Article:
Say, Sarge? What does that Tojo guy look like again?
Ex-Deutschlander director Fritz Lang (who made Metropolis in 1926 in a post-WWI Berlin) takes aim at Der Fuerher in the opening minutes of pre-WWII Man Hunt in American theaters. Walter Pidgeon stars as Canadian (!) thrill-seeking playboy and big game hunter Capt. Alan Thorndike. The Cap'n's noble efforts to decapitate National Socialism go awry when he's caught red-handed at Hitler's Bavarian hide-away with his trusty rifle in hand.
From there Thorndike, who is hastily referred to as "Eastern Canadian" but speaks with a native New Englander accent, is then gleefully tortured by the Nutzis. Despite facing top men in the field of vigorous interogation Thorndike refuses to implicate the English (er...Canadian?) government for his solo assassination attempt.
After escaping from certain death at the hands of the torture-happy Gestapo, Thorndike, eludes a sadistic game of cat-and-mouse with a Nutzi Major and finds safe passage to England aboard a Dutch freighter with 9-year old cabin boy and amateur Nazi hater Roddy McDowell. McDowell, who passed away in 1998, would later go on to star in Planet of the Apes in another 30 years. However, in Manhunt, he's a precocious English kid with a goofy smile and a keen knack for remembering lines.
After parting ways with McDowell, Capt. Thorndike flees to London with unlikely German assassin John Carradine (Grapes of Wrath) hot on his heels. Thorndike encounters the mouth-watering Joan Bennett (who also starred in Lang's Scarlet Street and The Woman in the Window) as the lovely British ingénue Jerri Stokes. The plucky Jerri attempts to aid Thorndike in eluding Carradine and his Nutzi minions in the foggy streets of old London town.
Joan Bennett in the make up chair during production of 1950's Green Hell.
The Sleaze-A-Saurus's sense of propriety demands that Joan Bennett's haunted beauty be noted. As one of the most understated beauties of 1940's American cinema, there were never a pair of more lovely, wounded eyes or a more perfect porcelain face than the luscious Joan Bennett at her cinematic peak. Her own early motivations to become an actress began as simply a way to upstage her far less attractive sister Constance Bennett. Constance herself starred in serials and minor features in the 1930's.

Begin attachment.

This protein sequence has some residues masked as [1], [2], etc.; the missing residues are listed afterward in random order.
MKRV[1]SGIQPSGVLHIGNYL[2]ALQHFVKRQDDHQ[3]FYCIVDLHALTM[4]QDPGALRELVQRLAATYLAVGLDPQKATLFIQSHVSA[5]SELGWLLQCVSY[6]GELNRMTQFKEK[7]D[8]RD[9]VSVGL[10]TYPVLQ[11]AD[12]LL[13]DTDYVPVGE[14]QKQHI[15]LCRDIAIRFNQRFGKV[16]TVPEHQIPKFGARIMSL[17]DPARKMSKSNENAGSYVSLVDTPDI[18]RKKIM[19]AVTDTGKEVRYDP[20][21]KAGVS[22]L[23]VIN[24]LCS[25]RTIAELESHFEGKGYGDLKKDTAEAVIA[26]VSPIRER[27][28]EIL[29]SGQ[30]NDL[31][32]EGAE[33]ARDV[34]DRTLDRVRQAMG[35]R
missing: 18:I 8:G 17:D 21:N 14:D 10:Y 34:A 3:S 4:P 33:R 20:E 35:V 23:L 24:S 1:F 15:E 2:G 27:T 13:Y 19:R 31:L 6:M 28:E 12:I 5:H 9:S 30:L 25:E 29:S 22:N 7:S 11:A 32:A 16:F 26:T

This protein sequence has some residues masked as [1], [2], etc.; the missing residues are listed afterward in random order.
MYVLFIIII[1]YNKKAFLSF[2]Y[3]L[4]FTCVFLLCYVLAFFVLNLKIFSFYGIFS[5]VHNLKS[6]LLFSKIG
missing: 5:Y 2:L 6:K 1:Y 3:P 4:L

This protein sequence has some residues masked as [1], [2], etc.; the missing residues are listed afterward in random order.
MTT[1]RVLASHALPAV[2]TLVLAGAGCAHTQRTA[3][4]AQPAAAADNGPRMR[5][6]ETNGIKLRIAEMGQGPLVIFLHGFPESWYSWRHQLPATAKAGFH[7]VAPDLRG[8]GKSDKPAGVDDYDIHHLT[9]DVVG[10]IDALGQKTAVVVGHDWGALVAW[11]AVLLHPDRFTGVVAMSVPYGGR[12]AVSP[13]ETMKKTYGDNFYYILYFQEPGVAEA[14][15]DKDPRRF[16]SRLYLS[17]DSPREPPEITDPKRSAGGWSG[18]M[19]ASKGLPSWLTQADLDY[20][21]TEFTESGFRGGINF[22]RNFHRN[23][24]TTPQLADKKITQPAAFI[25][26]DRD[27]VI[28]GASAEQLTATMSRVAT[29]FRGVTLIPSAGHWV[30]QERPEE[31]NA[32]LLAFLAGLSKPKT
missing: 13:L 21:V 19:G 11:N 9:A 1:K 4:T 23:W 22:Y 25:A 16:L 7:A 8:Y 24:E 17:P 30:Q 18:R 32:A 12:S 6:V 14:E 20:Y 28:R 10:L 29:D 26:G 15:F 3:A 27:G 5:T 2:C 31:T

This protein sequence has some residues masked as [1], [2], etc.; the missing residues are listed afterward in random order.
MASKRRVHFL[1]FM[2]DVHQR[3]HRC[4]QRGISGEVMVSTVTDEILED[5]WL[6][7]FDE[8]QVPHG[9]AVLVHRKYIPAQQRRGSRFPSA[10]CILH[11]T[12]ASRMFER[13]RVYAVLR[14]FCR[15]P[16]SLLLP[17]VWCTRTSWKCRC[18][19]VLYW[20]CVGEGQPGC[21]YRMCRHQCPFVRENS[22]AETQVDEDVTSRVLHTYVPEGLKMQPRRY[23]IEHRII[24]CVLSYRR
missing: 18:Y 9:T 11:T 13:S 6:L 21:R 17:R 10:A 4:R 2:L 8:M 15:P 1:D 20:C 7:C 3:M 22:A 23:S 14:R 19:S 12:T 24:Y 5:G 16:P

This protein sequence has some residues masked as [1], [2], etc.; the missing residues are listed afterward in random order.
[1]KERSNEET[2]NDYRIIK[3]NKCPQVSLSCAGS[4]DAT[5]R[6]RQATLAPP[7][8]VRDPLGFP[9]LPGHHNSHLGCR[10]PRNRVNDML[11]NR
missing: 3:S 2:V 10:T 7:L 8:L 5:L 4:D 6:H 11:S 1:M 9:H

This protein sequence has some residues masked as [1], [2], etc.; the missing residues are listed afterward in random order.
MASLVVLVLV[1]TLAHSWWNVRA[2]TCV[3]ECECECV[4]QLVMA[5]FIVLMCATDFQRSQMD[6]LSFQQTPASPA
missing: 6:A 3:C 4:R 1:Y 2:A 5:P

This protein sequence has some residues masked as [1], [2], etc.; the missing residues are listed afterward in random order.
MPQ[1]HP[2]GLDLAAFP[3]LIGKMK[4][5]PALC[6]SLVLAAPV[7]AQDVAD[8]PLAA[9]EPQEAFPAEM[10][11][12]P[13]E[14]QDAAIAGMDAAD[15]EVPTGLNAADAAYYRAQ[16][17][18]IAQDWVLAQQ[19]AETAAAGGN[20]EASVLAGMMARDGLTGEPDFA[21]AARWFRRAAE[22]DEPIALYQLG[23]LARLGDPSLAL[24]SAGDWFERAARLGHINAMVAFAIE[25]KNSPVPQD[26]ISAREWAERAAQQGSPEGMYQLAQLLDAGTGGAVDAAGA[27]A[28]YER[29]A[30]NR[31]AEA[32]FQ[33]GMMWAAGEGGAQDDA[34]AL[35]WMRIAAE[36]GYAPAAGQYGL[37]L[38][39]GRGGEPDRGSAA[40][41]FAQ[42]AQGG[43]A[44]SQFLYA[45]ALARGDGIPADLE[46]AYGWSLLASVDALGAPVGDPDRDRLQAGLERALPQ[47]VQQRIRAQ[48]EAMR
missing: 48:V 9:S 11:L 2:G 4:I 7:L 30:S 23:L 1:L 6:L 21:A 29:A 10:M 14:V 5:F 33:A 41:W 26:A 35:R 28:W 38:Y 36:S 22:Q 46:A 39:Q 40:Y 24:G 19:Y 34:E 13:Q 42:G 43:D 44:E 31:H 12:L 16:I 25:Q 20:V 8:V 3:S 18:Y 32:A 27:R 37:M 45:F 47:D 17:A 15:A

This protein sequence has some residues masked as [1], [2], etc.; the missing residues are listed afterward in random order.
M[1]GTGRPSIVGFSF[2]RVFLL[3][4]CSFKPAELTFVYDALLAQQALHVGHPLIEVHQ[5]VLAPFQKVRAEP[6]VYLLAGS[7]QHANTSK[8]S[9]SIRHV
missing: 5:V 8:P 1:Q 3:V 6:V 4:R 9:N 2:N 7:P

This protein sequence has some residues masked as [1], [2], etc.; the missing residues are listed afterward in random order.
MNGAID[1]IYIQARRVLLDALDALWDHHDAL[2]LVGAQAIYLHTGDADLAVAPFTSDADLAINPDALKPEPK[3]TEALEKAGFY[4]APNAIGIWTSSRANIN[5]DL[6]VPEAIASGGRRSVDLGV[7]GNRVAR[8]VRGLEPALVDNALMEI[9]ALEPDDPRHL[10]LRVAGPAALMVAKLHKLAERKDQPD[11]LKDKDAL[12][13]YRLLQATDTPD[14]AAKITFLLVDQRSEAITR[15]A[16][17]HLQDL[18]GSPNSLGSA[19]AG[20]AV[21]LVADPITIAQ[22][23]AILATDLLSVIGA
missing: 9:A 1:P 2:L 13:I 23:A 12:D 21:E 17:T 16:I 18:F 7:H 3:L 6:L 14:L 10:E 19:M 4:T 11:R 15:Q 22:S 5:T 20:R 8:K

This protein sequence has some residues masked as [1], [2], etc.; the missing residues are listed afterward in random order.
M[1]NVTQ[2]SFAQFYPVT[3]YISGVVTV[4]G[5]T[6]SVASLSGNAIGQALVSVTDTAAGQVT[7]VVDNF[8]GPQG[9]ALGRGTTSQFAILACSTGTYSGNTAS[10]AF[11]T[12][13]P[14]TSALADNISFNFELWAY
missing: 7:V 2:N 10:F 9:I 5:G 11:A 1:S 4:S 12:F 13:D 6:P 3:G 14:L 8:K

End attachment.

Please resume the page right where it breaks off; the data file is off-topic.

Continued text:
Joan Bennett, as Jerri, for all her heroic efforts at aiding Thordike is eventually captured and killed by guffawing Nazi henchmen. This leaves Thorndike, in the closing scene of Manhunt, to return to his quarry by parachuting bravely into Nazi Germany with his trusty rifle tucked under his arm and a stern expression on his face - this time to finish what he started.
Manhunt is interesting due to America's official neutrality regarding Hitler at the time. Manhunt was released just 6 months prior to the Axis attack at Pearl Harbor in December of 1941. Fritz Lang's insight into his audiences' growing (but unofficial) outrage over a brash little tyrant conquering the Old World of Europe resonated in theaters in June of 1941 when Man Hunt hit the silver screen with a bang.
IMDB, Man Hunt
IMDB, Fritz Lang
Wikipedia, Man Hunt (1941)
Wikipedia, Joan Bennett
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